BUTTONHOLE CANNULATION LOG
for AV Fistulae only
“Establish the Track”
Same cannulator for approximately 8-10 cannulations for good wound healers and 12 for poor
wound healers (e.g., diabetics).
Same angle, depth, and insertion site every treatment.
When the track is established, change to blunt needles - then other staff can cannulate.
Assess the access completely – inspect, palpate and auscultate.
Soak scabs prior to removal.
Remove the scabs from previous needle insertions.
Prepare sites with betadine or per unit protocol.
Apply tourniquet (lightly), or have the patient compress vessel in the axilla area.
Using the 3-point technique, stabilize the access; pull the skin taut while compressing the dermis
and epidermis. This allows for easier cannulation and temporary pain interruption.
Insert the needles at the exact angle and depth for every cannulation.
When flashback is observed, lower angle of insertion.
Advance needle down the center of the vessel.
Place tape (securely, but not tightly) over the wings and the insertion site.
Confirm good flow using a syringe.
Place chevrons, made from ½” plastic tape, under the needle, then cross over each wing in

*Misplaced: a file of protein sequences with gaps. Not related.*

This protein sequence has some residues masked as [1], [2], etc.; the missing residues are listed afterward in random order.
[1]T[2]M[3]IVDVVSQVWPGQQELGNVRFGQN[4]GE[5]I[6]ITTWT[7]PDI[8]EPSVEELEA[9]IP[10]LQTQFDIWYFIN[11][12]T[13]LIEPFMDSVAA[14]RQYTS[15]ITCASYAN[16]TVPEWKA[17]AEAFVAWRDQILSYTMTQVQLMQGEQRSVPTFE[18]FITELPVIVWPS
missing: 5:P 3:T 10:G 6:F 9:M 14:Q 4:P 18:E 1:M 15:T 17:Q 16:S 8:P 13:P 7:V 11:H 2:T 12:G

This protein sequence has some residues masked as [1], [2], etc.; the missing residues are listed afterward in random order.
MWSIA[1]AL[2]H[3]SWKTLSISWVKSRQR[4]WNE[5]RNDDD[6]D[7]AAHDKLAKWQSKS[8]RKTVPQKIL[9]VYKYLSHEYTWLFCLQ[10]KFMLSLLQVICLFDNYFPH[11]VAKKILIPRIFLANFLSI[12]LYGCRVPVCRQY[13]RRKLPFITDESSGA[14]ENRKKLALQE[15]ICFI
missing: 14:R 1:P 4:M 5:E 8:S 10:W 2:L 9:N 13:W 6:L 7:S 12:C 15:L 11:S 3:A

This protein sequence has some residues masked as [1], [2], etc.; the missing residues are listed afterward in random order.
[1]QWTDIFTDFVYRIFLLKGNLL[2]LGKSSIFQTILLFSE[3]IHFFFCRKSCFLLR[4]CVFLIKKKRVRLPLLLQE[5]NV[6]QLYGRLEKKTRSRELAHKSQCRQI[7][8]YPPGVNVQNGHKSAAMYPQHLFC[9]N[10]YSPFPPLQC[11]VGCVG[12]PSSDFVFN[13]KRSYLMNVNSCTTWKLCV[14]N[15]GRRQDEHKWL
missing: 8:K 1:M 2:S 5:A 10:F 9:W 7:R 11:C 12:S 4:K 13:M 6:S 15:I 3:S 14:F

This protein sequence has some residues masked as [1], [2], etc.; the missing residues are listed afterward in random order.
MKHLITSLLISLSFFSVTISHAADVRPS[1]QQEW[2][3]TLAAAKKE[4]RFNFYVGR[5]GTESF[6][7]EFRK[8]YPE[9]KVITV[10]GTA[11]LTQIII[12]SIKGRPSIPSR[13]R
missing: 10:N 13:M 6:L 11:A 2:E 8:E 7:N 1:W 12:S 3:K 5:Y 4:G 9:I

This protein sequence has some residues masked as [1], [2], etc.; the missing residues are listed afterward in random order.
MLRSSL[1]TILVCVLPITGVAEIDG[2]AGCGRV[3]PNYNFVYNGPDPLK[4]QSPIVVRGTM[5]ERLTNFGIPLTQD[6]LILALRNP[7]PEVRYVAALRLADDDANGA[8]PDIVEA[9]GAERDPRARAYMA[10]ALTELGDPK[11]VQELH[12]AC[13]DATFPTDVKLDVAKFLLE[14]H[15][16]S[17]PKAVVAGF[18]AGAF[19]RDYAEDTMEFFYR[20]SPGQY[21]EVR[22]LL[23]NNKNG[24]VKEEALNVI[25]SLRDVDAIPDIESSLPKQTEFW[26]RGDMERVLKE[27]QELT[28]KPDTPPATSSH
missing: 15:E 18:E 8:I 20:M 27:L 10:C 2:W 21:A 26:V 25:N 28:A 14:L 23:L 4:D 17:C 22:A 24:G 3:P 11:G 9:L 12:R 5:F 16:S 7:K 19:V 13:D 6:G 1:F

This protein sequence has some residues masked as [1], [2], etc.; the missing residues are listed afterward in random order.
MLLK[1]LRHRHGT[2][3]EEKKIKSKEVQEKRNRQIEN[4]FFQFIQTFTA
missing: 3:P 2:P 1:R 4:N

an “X” pattern to secure needles.
Continue “On” procedure per unit protocol.
Moistening scabs allow for easier removal. Scabs can be moistened using a 2x2 with normal
saline or alcohol-based gel; scrubbing arm with soap and water; or having patients tape an
alcohol pad to their scabs before coming to dialysis.
Once scabs are moistened, use your thumb and forefinger on top of the 2x2; pinch the scabs off;
turn the 2x2 over to make sure you got the entire scab; prep the sites according to policy.
If the sites you chose are not working, abandon the site and chose a new site.
If, after the weekend, you have trouble with blunt needles, the flap may have shifted out of
position so the tunnel and flap don’t line up. Insert blunt needle to the vessel and lift up carefully.
If you have to use a different site (other than the buttonhole), stay at least 3/4” away from in
front of the buttonhole site to prevent damage to the buttonhole track, using sharp needles.
Bleeding around the needles during dialysis could be caused by stretching the track or by
cutting the track with sharp needles during cannulation.
Challenges to Success
Heavily scarred accesses from: multiple needle sticks, long-lived accesses or lidocaine use
Large amounts of subcutaneous tissue – usually upper arm
Stenosis present – buttonhole won’t improve clearances on a stenotic access, repair required
Not having the same cannulator during track formation
Patient can learn to self-cannulate.
Less painful for the patient.
Fewer infections, missed sticks, and infiltrations, which could extend the life of the AVF.
Blunt needles meet OSHA Bloodborne Pathogen requirements – safer for the staff and the patient.
May 20, 2009